PHYSICAL THEATRE: Gill Roncarelli helped to develop layers of expression through physical theatre with our performers in the blue quarter;
All this whilst Adam Russell and Zoë Leigh Gadd worked with the performers on their creative expression and intention to build layers of detail that made this an event to transport audiences to the dark history beneath the train tracks.
We are extremely grateful to our sponsors for allowing this to happen.
What Dwells Below Carlisle Railway Station
January 18, 2016
Dance Ahead’s #HiddenSpaces15 is a piece of immersive, entertaining theatre that brims with originality and excitement. Its aim is to transform audience members from witnesses to participants.
Existing as more than a vehicle for observation, immersive theatre presents the opportunity for the audience to be complicit in the narrative and actions of the characters. The relationship then between the audience and the performers isn’t the traditional power imbalance intrinsic in most western theatre. Instead the bond is one of co-dependency, and collaboration.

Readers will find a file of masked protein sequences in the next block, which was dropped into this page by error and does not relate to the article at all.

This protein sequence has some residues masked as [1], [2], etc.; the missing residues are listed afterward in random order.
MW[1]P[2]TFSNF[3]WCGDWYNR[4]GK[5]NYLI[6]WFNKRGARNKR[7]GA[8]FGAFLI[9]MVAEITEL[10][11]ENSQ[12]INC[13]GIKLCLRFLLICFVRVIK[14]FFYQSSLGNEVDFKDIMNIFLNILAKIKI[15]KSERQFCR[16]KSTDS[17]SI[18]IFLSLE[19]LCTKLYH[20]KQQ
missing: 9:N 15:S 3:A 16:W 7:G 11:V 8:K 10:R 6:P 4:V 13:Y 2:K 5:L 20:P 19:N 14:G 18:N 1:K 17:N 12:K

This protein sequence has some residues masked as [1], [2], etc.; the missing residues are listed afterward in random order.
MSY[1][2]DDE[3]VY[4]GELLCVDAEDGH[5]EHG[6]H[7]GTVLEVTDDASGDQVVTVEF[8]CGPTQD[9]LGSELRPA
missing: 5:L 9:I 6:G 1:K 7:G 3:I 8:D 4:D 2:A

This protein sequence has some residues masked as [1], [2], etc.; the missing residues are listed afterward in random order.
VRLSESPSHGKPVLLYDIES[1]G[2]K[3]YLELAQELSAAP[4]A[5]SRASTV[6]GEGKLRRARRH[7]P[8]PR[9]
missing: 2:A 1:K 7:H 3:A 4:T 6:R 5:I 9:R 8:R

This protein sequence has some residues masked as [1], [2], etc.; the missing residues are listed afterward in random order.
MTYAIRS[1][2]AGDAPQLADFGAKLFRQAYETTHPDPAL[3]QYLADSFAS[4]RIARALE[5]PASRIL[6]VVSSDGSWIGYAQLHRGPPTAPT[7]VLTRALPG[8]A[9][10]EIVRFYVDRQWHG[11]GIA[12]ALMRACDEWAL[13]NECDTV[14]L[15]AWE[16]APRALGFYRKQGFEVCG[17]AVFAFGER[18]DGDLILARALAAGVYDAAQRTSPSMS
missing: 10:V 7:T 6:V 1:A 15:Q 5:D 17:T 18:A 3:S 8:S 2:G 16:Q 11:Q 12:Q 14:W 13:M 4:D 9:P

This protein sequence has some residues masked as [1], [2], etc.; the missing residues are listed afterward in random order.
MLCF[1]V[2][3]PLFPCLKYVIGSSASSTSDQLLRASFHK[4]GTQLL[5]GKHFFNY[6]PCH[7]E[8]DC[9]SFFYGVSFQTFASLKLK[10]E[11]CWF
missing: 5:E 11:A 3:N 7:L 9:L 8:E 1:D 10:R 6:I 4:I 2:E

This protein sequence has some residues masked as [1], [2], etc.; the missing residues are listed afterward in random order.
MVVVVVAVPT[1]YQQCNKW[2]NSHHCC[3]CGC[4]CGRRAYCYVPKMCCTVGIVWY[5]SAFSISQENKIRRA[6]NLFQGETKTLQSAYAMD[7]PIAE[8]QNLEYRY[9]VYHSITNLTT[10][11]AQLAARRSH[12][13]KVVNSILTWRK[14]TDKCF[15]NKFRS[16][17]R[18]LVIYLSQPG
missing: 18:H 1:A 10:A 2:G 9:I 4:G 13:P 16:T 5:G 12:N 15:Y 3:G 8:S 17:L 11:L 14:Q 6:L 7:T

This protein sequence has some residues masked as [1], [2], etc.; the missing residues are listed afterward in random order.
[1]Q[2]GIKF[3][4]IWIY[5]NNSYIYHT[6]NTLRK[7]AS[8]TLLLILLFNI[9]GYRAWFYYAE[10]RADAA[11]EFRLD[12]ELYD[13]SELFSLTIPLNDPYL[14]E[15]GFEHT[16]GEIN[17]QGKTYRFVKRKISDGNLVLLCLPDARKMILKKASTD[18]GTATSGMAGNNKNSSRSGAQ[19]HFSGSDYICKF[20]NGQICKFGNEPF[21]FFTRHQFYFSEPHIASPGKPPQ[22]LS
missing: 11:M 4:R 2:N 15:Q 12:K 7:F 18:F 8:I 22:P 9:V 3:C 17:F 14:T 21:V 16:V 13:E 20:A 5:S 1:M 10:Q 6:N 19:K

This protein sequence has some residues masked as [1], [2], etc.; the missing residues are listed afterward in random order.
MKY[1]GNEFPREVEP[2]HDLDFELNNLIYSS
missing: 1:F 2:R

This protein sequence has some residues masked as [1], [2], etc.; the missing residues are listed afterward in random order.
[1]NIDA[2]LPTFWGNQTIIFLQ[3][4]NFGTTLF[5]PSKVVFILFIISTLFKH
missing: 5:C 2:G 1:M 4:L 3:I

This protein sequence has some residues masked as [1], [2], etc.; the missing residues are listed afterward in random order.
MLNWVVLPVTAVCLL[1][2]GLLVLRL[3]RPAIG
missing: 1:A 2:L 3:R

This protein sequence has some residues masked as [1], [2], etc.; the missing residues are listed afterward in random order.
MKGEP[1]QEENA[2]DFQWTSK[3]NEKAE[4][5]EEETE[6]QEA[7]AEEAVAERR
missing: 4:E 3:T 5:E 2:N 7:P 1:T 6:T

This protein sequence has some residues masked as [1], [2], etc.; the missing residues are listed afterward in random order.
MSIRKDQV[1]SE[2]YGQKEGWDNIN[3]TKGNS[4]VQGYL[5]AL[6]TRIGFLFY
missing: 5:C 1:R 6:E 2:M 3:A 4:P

Dance Ahead’s #HiddenSpaces15 understands the potential of this type of theatre and capitalises on it.
It is ineffective to discuss the subject matter of #HiddenSpaces15 in terms of a linear narrative. This piece of theatre devised and overseen by Dance Ahead founder Zoë Leigh Gadd it seems is deliberately constructed to work outside of the expected. In fact a great deal of this works’ power lies in its commitment to originality.
Instead of visualising the narrative of #HiddenSpaces15 as a path made up of a flowing progression of plot to a definite conclusion, the journey in this piece is one comprised of stepping stones; there is an order but it is deliberately disconnected.
A series of stories and perspectives combine in this piece to create a wonderfully incandescent disorientation.